Kiwi aid worker helps with resettlement in Lebanon
New Zealander Judy Moore is one of three members of World Vision's Global Rapid Response Team working in southern Lebanon. She has just carried out a rapid needs assessment in ten villages within the southern Lebanon district of Marjeyoun, which are being repopulated by returning civilians who were displaced from their homes by the month-long conflict.
Located in the region of heaviest fighting between Israeli and Hezbollah forces, the villages are in most urgent need of water and electricity, according to the assessment.
The assessment paved the way for World Vision's first large convoy of relief aid into southern Lebanon following the 18 August ceasefire – planned for 23 August.
"The village leaders, they say that if water and electricity is provided, people will definitely return," says Judy Moore, GRRT Senior Relief Associate. "But they still face enormous challenges – hundreds of houses and household water tanks have been destroyed just in the villages that we visited.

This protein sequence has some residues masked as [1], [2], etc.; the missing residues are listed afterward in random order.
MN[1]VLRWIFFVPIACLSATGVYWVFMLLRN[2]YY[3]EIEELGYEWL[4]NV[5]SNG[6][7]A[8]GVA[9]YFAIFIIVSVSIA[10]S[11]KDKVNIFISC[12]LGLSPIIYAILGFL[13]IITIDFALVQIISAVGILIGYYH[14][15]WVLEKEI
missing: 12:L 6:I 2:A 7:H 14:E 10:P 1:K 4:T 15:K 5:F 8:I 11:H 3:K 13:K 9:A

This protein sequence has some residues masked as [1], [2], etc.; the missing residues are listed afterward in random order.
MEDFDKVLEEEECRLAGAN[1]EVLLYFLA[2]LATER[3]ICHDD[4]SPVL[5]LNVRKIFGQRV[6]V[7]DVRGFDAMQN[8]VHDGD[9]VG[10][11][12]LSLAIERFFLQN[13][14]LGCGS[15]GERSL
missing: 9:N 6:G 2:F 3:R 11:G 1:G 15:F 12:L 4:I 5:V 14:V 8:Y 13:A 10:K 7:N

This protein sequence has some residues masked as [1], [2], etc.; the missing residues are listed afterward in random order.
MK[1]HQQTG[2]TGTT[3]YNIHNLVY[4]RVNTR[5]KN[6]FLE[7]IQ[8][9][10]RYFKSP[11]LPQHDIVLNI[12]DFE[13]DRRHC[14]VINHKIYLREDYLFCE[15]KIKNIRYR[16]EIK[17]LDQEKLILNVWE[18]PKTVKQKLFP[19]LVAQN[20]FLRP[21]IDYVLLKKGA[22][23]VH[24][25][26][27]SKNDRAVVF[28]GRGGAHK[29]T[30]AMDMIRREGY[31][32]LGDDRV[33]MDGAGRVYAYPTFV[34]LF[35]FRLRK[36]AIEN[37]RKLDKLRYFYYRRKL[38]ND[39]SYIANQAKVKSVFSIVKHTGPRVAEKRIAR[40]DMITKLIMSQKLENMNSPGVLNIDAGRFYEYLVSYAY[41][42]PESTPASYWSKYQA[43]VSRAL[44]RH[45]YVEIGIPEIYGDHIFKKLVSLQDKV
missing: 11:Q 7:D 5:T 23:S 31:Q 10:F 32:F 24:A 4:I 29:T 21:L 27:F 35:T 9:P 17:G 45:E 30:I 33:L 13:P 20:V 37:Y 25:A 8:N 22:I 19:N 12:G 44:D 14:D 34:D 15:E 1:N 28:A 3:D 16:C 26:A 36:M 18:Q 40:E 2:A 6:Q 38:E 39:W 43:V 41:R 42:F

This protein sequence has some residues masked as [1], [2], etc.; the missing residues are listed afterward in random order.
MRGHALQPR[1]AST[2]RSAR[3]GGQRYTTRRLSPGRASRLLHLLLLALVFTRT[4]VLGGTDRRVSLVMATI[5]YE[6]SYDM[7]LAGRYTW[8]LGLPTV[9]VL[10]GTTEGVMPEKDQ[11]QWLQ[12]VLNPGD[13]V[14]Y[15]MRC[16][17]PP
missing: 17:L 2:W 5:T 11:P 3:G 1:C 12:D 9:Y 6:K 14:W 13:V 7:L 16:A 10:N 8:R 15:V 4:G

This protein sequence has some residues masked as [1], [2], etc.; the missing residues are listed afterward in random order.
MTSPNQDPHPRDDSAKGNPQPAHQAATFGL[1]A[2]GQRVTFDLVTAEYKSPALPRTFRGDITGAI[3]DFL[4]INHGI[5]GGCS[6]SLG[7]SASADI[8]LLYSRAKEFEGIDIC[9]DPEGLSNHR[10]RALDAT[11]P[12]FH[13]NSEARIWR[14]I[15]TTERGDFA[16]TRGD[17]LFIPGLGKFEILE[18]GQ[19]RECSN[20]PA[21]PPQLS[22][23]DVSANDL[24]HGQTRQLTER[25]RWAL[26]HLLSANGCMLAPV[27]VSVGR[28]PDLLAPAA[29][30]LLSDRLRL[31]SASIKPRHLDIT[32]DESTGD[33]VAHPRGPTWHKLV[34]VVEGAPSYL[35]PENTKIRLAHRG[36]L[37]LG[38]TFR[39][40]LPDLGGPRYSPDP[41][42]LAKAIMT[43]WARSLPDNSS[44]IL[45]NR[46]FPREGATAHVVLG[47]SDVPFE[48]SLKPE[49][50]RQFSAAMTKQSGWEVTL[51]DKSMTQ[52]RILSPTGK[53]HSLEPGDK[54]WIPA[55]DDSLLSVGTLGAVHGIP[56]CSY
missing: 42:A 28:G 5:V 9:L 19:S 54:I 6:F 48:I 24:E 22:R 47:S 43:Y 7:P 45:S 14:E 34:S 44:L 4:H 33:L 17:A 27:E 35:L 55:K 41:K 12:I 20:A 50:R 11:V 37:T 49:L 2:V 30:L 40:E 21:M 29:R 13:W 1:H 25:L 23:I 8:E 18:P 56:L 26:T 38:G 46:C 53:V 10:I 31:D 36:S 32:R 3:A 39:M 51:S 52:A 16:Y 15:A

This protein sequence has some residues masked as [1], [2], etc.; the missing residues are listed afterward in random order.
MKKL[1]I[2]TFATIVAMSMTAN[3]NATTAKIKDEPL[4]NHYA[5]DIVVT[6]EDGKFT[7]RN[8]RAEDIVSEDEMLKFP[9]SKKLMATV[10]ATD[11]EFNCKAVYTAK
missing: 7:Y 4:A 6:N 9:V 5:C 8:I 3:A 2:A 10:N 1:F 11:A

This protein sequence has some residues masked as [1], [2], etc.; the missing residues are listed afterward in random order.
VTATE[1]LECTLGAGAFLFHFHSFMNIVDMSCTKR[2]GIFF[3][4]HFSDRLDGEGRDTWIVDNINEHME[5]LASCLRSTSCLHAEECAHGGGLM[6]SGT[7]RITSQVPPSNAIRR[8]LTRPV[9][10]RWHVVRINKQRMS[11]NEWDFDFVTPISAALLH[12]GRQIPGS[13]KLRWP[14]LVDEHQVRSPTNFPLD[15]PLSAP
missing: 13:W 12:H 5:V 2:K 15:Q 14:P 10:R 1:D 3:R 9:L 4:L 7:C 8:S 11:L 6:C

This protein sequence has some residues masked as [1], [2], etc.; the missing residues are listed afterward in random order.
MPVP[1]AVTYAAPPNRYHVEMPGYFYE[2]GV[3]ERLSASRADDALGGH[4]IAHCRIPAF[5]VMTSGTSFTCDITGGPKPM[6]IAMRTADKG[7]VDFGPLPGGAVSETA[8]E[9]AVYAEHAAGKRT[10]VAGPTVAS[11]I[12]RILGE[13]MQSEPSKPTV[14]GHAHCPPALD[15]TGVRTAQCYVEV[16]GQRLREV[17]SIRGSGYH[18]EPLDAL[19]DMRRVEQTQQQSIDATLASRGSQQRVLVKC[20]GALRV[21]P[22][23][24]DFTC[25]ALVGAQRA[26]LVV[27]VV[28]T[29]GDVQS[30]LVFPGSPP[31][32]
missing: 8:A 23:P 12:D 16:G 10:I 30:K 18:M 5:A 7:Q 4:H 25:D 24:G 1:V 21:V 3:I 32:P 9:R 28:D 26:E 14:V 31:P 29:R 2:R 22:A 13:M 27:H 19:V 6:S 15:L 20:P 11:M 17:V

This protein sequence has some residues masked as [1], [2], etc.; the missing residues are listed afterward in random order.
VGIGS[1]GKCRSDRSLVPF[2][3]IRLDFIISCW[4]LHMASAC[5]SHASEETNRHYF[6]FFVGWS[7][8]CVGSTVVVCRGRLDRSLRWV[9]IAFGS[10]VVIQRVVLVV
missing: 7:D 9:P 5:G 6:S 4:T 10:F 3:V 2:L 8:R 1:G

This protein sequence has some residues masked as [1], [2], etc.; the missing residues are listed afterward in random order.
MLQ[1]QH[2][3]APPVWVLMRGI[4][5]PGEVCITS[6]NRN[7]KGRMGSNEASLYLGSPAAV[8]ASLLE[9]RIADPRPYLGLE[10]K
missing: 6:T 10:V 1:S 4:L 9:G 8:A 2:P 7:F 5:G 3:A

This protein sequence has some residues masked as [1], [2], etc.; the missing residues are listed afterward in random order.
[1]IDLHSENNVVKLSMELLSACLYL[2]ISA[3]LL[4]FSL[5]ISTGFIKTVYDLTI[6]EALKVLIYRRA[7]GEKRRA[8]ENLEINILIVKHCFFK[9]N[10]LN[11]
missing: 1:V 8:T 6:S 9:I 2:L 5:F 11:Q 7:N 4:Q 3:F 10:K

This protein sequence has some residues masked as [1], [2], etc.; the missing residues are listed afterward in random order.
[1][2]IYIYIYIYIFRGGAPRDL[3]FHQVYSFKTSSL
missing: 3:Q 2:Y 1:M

"Some medical dispensaries had been shelled, crops are burned up and many sheep, goats and other livestock that families relied on for income are now dead. In addition, with so much unexploded ordinance scattered around southern Lebanon, the entire region is a very dangerous environment for returning families, especially children," Moore says.
World Vision operates an Area Development Programme (ADP) in Marjeyoun for 12 villages and 1,500 sponsored children. The majority of these children were displaced by conflict and are now returning with their families to the area.
As part of its ongoing relief activities, World Vision plans to provide household water tanks, small electric generators, water filtration systems and purification tablets to households in the Marjeyoun district.
Security conditions permitting, assessments will be expanded in coming days to many more villages extending from Marjeyoun district southward to the district of Ben Jbail, where the Lebanon office operated a large-scale agricultural programme prior to the war.
"We also hope to provide psycho-social programming for the children, who should be back in school within a month," Moore added. "While all of southern Lebanon is still very unstable, we want to be able to work there long enough to improve the lives of local people."